The owners of hacked infidelity dating website Ashley Madison have agreed to court-enforceable improvements in how it handles personal information, as privacy watchdogs in two countries urge consumers to make better choices about providing personal details.
Almost a year on from the data breach that left more than 30 million user details exposed, the findings of a joint Australian and Canadian investigation into the data breach criticised the dating website's privacy and personal data security practices.
ALM, recently rebranded as 'Ruby Corp', was the target of an August 2015 data breach which involved information claimed to have been stolen from ALM, and included details of about 36 million Ashley Madison user accounts.
The lesson for consumers is to make informed choices about providing personal information and to take privacy into their own hands.
Australia's Privacy Commissioner, Timothy Pilgrim, and the Privacy Commissioner of Canada (OPC), Daniel Therrien, opened a joint investigation that same month.
"The findings of our joint investigation reveal the risks to businesses when they do not have a dedicated risk management process in place to protect personal information," Commissioner Pilgrim said in a statement.
"This incident shows how that approach goes beyond 'IT issues' and must include training, policies, documentation, oversight and clear lines of authority for decisions about personal information security. The report offers important lessons to any businesses relying on personal information as part of their business model."
... the Commissioners are of the view that ALM did not have appropriate safeguards in place considering the sensitivity of the personal information... nor did it take reasonable steps in the circumstances to protect the personal information it held under the Australian Privacy Act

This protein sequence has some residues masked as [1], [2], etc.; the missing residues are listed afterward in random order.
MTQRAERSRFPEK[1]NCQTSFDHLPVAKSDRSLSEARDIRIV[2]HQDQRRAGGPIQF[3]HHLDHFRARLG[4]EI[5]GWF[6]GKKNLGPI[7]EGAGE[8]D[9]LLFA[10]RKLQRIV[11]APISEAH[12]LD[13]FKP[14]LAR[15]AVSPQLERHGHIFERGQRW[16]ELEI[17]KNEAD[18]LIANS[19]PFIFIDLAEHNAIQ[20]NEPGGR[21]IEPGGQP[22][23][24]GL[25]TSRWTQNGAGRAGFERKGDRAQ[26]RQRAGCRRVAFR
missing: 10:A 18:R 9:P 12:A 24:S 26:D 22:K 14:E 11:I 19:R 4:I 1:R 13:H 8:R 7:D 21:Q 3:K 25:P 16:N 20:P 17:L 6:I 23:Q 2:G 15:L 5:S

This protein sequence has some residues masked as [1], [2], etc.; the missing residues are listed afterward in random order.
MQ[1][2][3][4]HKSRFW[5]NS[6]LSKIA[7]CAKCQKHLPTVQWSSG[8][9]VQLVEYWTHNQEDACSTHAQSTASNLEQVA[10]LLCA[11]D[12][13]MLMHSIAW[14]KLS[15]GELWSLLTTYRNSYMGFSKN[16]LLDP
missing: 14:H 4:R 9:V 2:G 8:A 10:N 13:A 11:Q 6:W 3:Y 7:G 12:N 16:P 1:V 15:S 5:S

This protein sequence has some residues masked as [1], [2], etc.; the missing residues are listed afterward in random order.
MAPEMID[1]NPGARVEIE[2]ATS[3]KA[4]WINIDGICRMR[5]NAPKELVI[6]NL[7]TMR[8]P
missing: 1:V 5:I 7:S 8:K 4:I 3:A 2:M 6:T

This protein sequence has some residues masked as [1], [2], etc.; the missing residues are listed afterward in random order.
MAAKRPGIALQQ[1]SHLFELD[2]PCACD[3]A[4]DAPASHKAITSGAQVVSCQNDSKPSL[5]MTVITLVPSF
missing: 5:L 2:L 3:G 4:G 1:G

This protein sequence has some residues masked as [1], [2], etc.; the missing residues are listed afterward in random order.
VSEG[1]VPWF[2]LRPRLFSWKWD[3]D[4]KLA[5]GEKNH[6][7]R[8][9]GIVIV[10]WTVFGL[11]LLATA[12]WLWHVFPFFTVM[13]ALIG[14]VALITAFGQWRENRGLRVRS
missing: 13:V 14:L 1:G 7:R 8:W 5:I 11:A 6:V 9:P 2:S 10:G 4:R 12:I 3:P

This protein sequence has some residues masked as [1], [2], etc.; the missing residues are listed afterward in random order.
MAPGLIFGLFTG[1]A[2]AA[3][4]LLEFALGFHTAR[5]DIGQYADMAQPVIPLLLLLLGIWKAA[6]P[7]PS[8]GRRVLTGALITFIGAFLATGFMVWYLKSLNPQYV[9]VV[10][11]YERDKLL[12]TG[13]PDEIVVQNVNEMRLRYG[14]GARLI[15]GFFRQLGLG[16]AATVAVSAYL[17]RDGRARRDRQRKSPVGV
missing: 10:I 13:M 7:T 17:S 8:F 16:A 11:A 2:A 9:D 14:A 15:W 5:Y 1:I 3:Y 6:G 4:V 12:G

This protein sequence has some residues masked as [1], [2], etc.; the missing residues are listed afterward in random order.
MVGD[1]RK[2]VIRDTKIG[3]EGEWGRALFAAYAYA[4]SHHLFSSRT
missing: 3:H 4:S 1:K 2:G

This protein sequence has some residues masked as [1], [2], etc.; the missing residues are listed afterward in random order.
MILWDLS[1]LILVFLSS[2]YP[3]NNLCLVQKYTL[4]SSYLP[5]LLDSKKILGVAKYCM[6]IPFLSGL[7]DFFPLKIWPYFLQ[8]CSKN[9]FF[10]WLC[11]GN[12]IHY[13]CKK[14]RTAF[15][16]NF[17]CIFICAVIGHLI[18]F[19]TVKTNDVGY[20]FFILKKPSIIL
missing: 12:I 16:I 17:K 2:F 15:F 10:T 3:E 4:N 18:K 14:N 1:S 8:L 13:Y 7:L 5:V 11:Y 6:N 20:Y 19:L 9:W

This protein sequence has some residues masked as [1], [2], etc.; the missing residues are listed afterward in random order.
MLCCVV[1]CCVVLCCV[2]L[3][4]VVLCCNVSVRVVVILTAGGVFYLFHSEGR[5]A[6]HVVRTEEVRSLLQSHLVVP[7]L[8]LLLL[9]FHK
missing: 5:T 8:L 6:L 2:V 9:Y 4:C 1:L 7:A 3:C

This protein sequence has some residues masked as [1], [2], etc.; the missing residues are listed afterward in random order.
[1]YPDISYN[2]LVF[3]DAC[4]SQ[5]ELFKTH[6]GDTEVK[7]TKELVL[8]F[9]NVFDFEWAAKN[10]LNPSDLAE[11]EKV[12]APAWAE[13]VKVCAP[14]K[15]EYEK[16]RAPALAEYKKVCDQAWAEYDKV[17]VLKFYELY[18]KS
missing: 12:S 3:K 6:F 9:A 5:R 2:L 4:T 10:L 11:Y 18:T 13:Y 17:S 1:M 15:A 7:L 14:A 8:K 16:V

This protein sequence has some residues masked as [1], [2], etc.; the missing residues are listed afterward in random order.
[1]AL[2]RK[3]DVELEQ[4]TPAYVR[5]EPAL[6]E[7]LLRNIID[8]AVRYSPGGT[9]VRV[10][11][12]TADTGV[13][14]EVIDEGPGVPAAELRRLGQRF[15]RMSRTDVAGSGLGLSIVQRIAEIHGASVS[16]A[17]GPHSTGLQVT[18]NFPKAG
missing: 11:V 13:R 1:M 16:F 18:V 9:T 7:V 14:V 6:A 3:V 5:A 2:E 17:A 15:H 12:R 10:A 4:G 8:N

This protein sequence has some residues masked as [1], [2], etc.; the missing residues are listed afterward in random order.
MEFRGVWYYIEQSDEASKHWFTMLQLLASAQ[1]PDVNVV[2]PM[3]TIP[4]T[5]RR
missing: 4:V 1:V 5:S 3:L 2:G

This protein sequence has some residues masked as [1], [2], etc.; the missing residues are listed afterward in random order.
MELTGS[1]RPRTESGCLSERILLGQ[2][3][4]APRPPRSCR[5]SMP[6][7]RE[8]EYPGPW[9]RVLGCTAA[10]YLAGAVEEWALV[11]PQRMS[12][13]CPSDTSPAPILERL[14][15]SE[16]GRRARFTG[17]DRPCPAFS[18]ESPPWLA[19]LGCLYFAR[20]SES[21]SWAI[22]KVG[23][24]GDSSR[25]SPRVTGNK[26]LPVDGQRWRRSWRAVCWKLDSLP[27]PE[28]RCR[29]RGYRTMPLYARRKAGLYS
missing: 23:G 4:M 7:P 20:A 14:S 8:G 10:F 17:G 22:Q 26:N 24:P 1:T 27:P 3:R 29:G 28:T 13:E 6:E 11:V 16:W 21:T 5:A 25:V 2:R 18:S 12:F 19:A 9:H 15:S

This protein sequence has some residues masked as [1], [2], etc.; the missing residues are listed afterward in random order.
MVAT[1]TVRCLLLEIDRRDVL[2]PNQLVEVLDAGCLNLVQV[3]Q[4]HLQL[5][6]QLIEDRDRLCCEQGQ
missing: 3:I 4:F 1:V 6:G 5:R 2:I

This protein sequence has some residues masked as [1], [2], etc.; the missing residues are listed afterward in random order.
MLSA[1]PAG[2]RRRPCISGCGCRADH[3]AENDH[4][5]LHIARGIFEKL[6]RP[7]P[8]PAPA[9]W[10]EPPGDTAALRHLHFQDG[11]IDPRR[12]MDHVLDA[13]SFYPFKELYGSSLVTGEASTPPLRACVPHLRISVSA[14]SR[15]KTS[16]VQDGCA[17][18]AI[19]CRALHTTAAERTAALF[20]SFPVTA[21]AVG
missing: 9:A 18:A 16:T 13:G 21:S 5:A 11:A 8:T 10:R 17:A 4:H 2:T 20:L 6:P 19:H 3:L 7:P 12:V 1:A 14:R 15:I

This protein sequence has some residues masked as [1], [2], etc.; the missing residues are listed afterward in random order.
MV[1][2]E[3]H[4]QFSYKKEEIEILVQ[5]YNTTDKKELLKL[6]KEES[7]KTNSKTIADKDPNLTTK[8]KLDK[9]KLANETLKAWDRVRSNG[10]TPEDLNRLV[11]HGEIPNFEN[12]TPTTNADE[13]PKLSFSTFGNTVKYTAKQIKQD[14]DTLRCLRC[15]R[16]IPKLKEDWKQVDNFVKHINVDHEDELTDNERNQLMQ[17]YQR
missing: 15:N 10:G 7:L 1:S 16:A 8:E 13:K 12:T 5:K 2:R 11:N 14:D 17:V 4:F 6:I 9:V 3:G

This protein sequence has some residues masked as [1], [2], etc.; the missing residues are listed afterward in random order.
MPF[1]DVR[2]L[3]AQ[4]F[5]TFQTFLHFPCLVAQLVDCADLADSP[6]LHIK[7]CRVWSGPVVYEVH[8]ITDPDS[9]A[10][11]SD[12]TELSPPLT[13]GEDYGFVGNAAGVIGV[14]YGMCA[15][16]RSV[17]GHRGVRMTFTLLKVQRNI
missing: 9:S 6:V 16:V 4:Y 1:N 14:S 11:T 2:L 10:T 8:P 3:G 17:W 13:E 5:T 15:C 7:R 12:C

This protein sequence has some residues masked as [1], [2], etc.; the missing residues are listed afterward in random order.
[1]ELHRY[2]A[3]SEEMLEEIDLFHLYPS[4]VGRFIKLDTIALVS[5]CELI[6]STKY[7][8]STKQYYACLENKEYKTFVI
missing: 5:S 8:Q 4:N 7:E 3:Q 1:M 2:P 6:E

The report identifies numerous actions and improvements that ALM will need to take to address the issues identified through the investigation process.
The report also highlights an important lesson for all users of online services, Pilgrim said.
"While ALM fell well short of the requirements we would expect for an organisation managing personal information, breaches can occur in the best run companies," he said.
... ALM had no clear way to assure itself that its information security risks were properly managed. This lack of an adequate framework failed to prevent the multiple security weaknesses
"The lesson for consumers is to make informed choices about providing personal information and to take privacy into their own hands. Be clear about what you are providing, the value you are getting in exchange, and understand that no organisation is 'breach-proof'."
ALM has offered binding commitments to each Commissioner, which are court enforceable, to improve its personal information practices and governance.
"The company has hired a security consultant to help improve its security practices," a spokesman for the office of the Canadian Privacy Commissioner is reported to have said.
In our view, it is not reasonable that personal information of users whose accounts are deactivated is required to be kept indefinitely
"[Ruby Corp.] has already taken steps to improve security practices, such as adopting multi-factor authentication for remote administrative access by employees to its network, and completing information security training of employees."
The cheating website remade itself as an "open minded dating service" earlier this year, and promised to no longer use automated programs, called bots, which masquerade as women on the hunt for men.